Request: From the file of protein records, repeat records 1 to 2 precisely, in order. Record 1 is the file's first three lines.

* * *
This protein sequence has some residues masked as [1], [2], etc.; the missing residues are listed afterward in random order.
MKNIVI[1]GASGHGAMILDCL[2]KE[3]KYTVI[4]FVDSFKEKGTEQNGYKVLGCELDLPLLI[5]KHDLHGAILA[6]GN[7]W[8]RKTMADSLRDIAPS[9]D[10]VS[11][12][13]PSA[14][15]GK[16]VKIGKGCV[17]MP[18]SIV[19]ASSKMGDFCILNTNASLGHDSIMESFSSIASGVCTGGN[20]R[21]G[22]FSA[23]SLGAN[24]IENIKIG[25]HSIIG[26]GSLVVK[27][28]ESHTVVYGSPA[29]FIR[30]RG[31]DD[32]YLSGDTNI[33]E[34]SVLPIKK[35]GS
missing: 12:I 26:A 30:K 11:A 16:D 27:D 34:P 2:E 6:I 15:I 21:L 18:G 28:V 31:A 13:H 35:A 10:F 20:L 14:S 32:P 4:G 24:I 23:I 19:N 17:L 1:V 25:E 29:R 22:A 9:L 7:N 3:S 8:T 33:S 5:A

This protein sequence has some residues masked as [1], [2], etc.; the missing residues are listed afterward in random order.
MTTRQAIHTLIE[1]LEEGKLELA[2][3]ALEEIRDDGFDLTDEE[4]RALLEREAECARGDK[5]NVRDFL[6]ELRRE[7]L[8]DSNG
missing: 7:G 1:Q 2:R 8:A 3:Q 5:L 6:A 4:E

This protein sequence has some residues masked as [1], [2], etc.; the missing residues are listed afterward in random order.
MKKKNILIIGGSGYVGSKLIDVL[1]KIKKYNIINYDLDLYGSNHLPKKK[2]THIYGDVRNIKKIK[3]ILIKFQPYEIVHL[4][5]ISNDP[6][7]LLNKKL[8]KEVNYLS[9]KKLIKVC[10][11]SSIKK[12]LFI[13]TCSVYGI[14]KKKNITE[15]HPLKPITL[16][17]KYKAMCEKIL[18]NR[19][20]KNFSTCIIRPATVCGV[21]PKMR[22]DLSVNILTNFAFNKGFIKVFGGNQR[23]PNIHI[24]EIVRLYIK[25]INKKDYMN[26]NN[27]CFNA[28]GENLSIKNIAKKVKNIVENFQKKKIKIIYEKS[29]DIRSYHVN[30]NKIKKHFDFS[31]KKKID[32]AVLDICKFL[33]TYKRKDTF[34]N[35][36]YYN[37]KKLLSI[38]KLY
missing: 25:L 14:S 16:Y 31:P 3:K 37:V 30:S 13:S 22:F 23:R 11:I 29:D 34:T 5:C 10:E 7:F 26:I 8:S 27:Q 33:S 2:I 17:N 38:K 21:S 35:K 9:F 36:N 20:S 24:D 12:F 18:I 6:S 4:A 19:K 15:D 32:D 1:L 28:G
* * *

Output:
This protein sequence has some residues masked as [1], [2], etc.; the missing residues are listed afterward in random order.
MKNIVI[1]GASGHGAMILDCL[2]KE[3]KYTVI[4]FVDSFKEKGTEQNGYKVLGCELDLPLLI[5]KHDLHGAILA[6]GN[7]W[8]RKTMADSLRDIAPS[9]D[10]VS[11][12][13]PSA[14][15]GK[16]VKIGKGCV[17]MP[18]SIV[19]ASSKMGDFCILNTNASLGHDSIMESFSSIASGVCTGGN[20]R[21]G[22]FSA[23]SLGAN[24]IENIKIG[25]HSIIG[26]GSLVVK[27][28]ESHTVVYGSPA[29]FIR[30]RG[31]DD[32]YLSGDTNI[33]E[34]SVLPIKK[35]GS
missing: 12:I 26:A 30:K 11:A 16:D 27:D 34:P 2:E 6:I 15:I 21:L 18:G 28:V 31:A 13:H 35:A 10:F 20:L 14:S 32:P 4:G 24:I 23:I 19:N 17:L 1:V 25:E 29:R 22:A 9:L 7:N 3:S 8:T 33:S 5:A

This protein sequence has some residues masked as [1], [2], etc.; the missing residues are listed afterward in random order.
MTTRQAIHTLIE[1]LEEGKLELA[2][3]ALEEIRDDGFDLTDEE[4]RALLEREAECARGDK[5]NVRDFL[6]ELRRE[7]L[8]DSNG
missing: 7:G 1:Q 2:R 8:A 3:Q 5:L 6:A 4:E